"Dilemma: A difficult or doubtful choice; a state of things in which evils or obstacles present themselves on every side, and it is difficult to determine what course to pursue," as defined in "American Dictionary of the English Language" by Noah Webster (1928). The word comes to English via Latin from Greek dilemma, a compound noun formed from di 'two' and lemma 'proposition, premise.' When facing such a dilemma, the only guide is to follow moral principles within reason.

The history of the Middle East has much in common with the history of Latin America, although south of the Mediterranean political evolution stopped after their independence, while south of Texas' Rio Grande we create generation over generation of non-conformist freedom fighters. Venezuela's president Hugo Chavez and Bolivia's Evo Morales are living examples of indigenous rebellious leaders attaining, through democratic means, the highest position on their native soil.

Likewise most Arab countries are ruled by native tribes, basically ten families: the Al Khalifa in Bahrain, the Al Sabah in Kuwait, the Al Thani in Qatar, the Al Sid in Oman, and in the United Arab Emirates by the Al Nuhayyan in Abu Dhabi, the Al Nuaimi in Ajman, the Al Sharqi in Al Fujayrah, the Al Qasimi in Ras and Sharjah, the Al Mualla in Umm al Qaywayn and the Al Maktum in Dubai. Tribal leadership was honored by British colonizers negotiating treaties that recognized their sovereignty in the 19th and 20th centuries.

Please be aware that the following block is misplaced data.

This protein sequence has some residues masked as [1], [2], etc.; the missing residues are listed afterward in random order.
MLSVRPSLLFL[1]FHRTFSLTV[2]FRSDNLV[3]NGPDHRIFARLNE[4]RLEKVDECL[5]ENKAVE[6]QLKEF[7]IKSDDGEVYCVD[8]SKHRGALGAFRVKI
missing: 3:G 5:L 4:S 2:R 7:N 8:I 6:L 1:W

In contrast, Latino nations earned their independence in fierce wars during the late 18th and early 19th centuries and have civil wars and revolutions sporadically that recalibrate governments. This is a far cry from Arab countries that came late to the independence table and today refuse to change seats or add more to adjust to new political and demographic realities — this is a model that in Latin America has proven to be unsustainable. The Middle East needs it own Benito Juarez.

Backed by a U.N. decision, Bahrain was declared independent from Britain on Aug. 15, 1971 and has made much progress since. The United States took over the original British navy base in Bahrain the same year. The American navy base is the axis of U.S. strategy for a region that encompasses the Persian Gulf as well as the Arabian and Red seas. As headquarters of the U.S. Fifth Fleet, it is home to over 3,000 military personnel and manages 30 naval ships in the area. Americans are welcome in the tiny Muslim island nation.